Maggie Maue is a fourth year Communications Major at UC Davis interning at Cool Davis, a lifelong dancer, and a Sacramento native. Maggie joined Cool Davis because she “wanted to go deeper and see what else I could do to help the environment. I think that starting locally and community-based is a great idea since I believe that most change starts small.”

The catastrophic, widespread impacts of climate change can no longer be ignored. The Atlantic Meridional Overturning Circulation (AMOC), a global system of ocean currents that is integral to much of the planet’s temperature regulation, is at the weakest it has been in 1,000 years and might collapse sooner than scientists previously thought. According to a study published last year in Nature Communications, it is possible that the AMOC could collapse anywhere between 2025 and 2095 but is expected to collapse around mid-century based on current models.

Not with a whimper, but a bang

This collapse will cause a widespread, devastating upheaval of current climate conditions. Europe will become 5 to 10 degrees cooler, weather patterns in the southern hemisphere will shift, flood risk will increase in the American Southeast, and sea levels will rise dramatically. In a 2023 interview with Oceanus, oceanographer Nicholas Foukal explained that “‘These effects would directly impact agriculture, food prices, transportation, construction, disease, immigration, and political stability.’ ”

The AMOC’s collapse will be the most noticeable — and abrupt — effect of climate change to date. It is speculated that part of the AMOC’s weakening is due to Earth’s natural climate fluctuations, but rapid thinning and loss of ice in the Arctic regions due to man-made emissions is thought to be the main culprit.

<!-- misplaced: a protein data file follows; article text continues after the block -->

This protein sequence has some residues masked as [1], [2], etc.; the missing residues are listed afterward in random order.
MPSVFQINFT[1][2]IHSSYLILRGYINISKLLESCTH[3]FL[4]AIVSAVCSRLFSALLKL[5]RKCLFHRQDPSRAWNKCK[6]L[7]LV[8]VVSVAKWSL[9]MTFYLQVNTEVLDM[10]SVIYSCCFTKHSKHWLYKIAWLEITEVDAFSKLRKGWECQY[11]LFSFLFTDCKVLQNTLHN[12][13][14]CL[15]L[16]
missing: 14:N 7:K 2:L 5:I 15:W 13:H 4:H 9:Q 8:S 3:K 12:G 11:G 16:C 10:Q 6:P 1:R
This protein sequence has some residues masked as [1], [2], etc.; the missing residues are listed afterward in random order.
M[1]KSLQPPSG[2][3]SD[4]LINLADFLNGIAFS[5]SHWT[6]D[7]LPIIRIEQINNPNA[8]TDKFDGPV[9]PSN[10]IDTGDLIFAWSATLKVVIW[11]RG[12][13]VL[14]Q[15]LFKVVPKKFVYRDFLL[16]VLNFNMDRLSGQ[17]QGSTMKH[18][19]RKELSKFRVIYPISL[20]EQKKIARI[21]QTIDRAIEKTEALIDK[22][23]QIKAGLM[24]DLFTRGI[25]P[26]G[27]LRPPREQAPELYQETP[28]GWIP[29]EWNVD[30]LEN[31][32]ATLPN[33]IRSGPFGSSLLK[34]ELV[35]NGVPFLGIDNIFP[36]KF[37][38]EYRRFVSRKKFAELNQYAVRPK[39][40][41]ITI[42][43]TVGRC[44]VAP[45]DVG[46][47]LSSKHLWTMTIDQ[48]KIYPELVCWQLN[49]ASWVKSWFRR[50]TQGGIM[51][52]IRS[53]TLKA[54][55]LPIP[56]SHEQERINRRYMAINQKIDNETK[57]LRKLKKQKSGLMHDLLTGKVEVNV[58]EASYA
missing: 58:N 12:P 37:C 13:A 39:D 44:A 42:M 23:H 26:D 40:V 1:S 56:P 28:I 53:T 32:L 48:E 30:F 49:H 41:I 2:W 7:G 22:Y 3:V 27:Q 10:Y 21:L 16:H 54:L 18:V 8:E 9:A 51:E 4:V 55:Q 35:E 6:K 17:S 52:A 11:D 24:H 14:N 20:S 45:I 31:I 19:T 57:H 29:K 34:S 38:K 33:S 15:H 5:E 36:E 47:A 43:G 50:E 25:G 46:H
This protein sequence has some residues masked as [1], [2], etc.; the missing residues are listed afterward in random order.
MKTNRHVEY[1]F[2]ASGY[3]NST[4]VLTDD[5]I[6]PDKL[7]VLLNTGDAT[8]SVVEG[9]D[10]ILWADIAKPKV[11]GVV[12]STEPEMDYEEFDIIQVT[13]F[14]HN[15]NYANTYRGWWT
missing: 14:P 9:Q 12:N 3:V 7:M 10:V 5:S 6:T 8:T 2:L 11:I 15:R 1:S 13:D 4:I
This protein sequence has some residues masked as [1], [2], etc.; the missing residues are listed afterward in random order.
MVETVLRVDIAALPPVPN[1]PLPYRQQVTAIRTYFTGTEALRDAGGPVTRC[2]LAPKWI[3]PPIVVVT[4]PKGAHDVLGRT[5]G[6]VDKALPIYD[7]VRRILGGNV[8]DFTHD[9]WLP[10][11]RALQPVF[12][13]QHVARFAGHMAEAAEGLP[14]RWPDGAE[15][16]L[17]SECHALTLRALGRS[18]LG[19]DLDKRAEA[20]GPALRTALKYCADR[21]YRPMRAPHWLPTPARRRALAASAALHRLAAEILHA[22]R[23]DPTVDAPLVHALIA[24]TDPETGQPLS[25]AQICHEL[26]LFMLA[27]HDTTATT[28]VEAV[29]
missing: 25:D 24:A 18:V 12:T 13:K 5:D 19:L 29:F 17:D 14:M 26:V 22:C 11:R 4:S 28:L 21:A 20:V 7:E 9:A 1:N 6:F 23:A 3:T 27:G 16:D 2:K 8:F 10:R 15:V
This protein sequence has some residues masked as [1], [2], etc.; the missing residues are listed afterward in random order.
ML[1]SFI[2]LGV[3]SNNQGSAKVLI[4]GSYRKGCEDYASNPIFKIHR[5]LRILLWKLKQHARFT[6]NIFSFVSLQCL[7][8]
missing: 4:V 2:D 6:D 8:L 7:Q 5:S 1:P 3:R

An uncertain future

Clearly, we need to act fast in order to reduce our carbon output, but how long do we have before it is too late? Although it is well established that the AMOC will eventually collapse, there is a lot of uncertainty about when it will happen. It is difficult to create a model that considers every factor that could contribute to the weakening of the AMOC and the temperature changes associated with it. More data is also needed to determine whether or not these are natural fluctuations of the current or bigger, more long-term changes (the AMOC has only been continuously monitored since 2004). Some scientists even believe that it is questionable that the AMOC will collapse within this century.

However, in the same interview with Oceanus, oceanographer Jiyan Yang emphasized that “‘Even if we don’t yet have the observational data sufficient to prove whether this is a shutdown or not, we should not wait for another 50 years to collect the data — because that might be already too late.’”


Schematic of key AMOC‐related components of the North Atlantic Ocean (modified from García‐Ibáñez et al., 2018). Abbreviations are as follows: NRG = Northern Recirculation Gyre; LC = Labrador Current; DWBC = Deep Western Boundary Current; IC = Irminger Current; EGIC = East Greenland‐Irminger Current. Three source waters for North Atlantic Deep Water are noted: LSW = Labrador Sea Water; ISOW = Iceland‐Scotland Overflow Water; DSOW = Denmark Straits Overflow Water. Box indicates the U.S. East Coast region. Source: